You literally have to pitch your heart out because you want this investment and we knew that what we’re doing could really make a difference. After the third no, we really dug deep and decided, ‘We are not leaving without investment today’.

In what felt like a miracle, Deborah Meaden and Peter Jones invested in us – £50k, in return for a 15% stake each in our business. 

Since that day, our feet haven’t touched the ground – and we still have our full time jobs as well. We want to grow the business to a point it becomes full time for us and at the moment everything we do goes back into the business. 

The investment helped us level up – we’ve now got a full team around us and we’ve got a fulfilment centre processing our orders – so no more packing orders in our kitchens!

We’ve never really been able to reflect on how quickly we’ve grown. This all started with an innocent question from one of our children back in 2018 and it’s been non-stop and full throttle since we started.

march muses christmas decorations depicting people of colour

We want everyone to have something that looks like them to hang on their tree (Credits: AO-Photography)

We’re looking at how we can grow our business even further. Once we looked past Christmas we realised that almost every holiday – and the decorations that come with it – all depict white people.

Our tagline is ‘celebrating diversity by diversifying celebrations’ and we’re covering as many occasions as we can with products outside of Christmas.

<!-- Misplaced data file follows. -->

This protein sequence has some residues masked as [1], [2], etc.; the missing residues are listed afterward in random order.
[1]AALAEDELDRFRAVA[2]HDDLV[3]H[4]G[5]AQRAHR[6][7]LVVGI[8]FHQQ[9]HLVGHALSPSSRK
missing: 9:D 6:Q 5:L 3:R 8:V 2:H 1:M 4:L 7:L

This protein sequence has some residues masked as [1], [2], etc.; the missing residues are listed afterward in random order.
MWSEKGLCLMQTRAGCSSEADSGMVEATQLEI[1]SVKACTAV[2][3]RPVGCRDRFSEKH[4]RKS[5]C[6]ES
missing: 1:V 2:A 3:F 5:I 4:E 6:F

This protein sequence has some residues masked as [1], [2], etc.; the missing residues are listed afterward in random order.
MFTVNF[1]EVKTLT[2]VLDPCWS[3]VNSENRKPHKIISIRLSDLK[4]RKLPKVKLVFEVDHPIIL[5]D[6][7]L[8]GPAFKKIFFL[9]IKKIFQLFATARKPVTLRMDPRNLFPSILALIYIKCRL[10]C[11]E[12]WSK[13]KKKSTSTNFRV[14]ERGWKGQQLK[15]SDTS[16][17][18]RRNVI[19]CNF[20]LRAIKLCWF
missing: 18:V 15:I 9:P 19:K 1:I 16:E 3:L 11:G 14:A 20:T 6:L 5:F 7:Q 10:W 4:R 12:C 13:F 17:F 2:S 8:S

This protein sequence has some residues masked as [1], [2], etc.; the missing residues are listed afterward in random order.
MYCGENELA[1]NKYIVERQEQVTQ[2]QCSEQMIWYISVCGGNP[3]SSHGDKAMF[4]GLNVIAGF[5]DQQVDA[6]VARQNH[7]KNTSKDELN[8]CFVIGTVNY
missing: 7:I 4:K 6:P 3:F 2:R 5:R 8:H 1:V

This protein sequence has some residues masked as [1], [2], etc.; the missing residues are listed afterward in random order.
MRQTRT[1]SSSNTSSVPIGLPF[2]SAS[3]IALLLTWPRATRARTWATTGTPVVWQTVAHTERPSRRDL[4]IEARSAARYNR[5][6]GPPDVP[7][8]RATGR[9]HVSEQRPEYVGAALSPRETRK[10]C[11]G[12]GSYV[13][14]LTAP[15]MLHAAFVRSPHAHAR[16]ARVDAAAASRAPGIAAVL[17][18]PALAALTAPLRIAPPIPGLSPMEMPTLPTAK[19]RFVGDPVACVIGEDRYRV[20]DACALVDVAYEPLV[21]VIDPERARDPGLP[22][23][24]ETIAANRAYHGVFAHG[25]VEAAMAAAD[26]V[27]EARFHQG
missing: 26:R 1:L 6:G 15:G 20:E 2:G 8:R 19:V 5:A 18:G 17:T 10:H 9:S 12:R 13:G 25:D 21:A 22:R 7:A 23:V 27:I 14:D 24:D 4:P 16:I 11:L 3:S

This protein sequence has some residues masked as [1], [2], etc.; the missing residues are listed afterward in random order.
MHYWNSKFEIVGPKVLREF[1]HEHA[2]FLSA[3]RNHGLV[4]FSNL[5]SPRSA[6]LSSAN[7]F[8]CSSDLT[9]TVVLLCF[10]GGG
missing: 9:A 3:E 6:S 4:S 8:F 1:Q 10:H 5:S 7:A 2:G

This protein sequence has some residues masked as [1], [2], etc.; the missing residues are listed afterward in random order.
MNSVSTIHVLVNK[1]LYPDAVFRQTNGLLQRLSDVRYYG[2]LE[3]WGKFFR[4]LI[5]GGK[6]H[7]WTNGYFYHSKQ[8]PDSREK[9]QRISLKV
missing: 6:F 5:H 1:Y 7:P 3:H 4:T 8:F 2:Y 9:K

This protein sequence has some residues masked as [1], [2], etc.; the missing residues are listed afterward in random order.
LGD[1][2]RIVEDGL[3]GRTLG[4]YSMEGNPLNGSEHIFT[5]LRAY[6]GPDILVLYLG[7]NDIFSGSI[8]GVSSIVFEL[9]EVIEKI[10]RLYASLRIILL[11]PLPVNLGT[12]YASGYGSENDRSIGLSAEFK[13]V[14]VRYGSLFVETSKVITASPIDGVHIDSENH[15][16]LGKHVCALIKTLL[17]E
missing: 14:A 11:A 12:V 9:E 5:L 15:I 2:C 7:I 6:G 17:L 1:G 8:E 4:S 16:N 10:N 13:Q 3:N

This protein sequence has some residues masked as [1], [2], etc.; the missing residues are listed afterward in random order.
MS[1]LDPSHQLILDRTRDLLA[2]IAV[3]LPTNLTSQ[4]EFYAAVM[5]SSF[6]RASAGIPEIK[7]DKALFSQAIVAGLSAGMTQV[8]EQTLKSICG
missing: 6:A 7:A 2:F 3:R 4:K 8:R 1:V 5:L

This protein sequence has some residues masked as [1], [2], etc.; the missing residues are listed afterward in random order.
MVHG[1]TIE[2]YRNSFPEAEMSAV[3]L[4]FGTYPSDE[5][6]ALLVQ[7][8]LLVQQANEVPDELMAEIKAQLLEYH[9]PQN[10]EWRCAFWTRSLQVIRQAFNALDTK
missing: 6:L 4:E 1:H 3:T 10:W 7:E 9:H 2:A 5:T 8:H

This year we launched for Valentine’s Day, Mother’s Day, Father’s Day and we also added wedding cake toppers to our range.

Diversifying these types of decorations is just something these big brands have completely overlooked and it’s easy to see that when you look at how diverse our customer base is. 

Our products come in both a lighter and darker skin tone – we want everyone to have something that looks like them to hang on their tree and for other celebrations.

No one should ever have to ask ‘why don’t they look like me?’ again.

You can find out more about March Muses here

As told to Dayna McAlpine

Do you have a story you’d like to share? Get in touch by emailing [email protected] 

Share your views in the comments below.

MORE : I was told Black people couldn’t do ballet – so I set up a school for dancers like me

MORE : Lizzo ‘really hurt’ by claims she only ‘writes music for white people’ slamming critics attacking Black identity

MORE : Barrister who called pupil ‘stroppy teen of colour’ loses discrimination case

Source link

Denial of responsibility! insideheadline is an automatic aggregator around the global media. All the content are available free on Internet. We have just arranged it in one platform for educational purpose only. In each content, the hyperlink to the primary source is specified. All trademarks belong to their rightful owners, all materials to their authors. If you are the owner of the content and do not want us to publish your materials on our website, please contact us by email – [email protected]. The content will be deleted within 24 hours.

Leave A Reply

Your email address will not be published.